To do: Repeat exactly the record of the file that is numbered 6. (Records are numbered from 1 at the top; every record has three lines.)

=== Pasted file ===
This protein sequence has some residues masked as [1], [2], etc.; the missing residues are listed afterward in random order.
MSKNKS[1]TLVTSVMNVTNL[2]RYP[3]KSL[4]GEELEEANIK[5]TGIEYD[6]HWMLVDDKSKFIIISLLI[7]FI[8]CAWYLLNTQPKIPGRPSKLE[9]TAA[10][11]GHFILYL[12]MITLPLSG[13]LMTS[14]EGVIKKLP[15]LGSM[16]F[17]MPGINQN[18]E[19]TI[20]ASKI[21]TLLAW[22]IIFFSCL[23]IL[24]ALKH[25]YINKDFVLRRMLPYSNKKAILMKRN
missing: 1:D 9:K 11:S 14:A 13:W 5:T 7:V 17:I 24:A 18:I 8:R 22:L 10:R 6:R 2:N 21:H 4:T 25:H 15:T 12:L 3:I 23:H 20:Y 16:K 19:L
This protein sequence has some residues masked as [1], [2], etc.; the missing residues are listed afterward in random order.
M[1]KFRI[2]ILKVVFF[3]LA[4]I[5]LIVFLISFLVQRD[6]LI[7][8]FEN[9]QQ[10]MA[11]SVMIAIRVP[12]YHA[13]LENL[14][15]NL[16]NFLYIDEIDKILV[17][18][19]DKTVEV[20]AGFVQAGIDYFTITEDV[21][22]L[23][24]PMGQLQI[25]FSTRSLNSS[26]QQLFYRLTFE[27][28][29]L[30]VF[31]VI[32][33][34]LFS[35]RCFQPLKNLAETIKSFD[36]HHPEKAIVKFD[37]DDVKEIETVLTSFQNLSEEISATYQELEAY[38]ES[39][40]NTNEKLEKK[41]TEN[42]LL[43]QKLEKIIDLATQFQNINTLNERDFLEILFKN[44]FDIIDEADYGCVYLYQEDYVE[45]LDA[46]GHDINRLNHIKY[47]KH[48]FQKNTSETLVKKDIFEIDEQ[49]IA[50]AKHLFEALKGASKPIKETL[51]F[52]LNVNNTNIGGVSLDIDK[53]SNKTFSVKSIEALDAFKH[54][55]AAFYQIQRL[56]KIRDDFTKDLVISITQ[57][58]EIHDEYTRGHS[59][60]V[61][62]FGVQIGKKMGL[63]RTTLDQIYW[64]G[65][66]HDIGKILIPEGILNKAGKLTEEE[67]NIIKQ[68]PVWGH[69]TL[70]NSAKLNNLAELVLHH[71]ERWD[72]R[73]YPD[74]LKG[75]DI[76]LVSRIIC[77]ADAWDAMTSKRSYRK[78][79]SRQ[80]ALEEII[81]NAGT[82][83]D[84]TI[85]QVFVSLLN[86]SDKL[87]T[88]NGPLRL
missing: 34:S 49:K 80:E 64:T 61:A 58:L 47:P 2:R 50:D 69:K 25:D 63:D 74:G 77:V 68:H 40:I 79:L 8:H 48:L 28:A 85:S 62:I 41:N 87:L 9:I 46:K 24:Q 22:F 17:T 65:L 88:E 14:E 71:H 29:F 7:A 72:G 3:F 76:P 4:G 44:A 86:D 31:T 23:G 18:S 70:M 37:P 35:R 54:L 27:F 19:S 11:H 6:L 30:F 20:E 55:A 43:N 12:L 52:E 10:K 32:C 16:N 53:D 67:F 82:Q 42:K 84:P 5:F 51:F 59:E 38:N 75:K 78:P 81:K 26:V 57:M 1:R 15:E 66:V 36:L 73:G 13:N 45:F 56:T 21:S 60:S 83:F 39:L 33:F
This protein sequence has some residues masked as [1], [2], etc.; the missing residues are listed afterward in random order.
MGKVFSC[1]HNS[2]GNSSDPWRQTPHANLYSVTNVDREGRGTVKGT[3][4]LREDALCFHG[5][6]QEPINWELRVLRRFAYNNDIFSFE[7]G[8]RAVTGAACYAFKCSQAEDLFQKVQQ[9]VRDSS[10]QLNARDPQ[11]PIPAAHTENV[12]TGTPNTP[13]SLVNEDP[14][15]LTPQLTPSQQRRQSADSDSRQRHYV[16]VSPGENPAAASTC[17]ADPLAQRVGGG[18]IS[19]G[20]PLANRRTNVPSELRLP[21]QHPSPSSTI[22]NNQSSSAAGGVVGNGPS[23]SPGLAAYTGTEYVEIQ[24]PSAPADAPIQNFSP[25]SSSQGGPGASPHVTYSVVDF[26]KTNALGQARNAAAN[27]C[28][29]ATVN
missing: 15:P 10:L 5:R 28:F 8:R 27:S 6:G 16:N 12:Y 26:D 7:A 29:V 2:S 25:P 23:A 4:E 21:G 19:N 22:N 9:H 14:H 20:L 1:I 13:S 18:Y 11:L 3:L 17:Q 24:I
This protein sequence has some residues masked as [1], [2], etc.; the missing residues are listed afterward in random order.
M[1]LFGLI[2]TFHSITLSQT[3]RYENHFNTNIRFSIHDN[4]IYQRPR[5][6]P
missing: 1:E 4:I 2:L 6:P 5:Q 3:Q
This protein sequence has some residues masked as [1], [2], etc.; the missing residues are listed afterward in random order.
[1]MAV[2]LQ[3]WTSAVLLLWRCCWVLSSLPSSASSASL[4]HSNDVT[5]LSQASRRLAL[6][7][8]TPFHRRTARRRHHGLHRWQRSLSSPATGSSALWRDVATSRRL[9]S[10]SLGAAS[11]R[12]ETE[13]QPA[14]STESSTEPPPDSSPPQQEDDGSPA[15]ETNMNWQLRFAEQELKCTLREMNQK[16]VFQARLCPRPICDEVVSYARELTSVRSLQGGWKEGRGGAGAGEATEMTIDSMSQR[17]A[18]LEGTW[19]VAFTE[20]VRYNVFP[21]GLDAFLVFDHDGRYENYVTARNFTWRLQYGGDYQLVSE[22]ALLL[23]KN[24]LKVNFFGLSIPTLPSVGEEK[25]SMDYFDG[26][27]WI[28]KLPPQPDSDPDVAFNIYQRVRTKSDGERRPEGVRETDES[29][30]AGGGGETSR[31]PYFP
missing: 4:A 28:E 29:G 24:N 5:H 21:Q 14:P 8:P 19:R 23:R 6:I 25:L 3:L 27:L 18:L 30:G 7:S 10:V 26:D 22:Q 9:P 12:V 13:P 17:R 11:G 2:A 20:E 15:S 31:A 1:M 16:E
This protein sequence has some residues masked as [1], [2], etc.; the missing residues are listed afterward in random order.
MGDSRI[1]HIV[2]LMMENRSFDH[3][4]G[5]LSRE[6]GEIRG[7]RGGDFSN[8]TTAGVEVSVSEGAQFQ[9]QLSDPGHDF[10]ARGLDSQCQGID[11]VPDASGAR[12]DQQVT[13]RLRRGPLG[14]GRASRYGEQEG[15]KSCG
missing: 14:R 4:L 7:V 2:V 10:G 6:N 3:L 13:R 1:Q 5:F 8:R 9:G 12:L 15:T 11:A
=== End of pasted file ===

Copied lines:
This protein sequence has some residues masked as [1], [2], etc.; the missing residues are listed afterward in random order.
MGDSRI[1]HIV[2]LMMENRSFDH[3][4]G[5]LSRE[6]GEIRG[7]RGGDFSN[8]TTAGVEVSVSEGAQFQ[9]QLSDPGHDF[10]ARGLDSQCQGID[11]VPDASGAR[12]DQQVT[13]RLRRGPLG[14]GRASRYGEQEG[15]KSCG
missing: 14:R 4:L 7:V 2:V 10:G 6:N 3:L 13:R 1:Q 5:F 8:R 9:G 12:L 15:T 11:A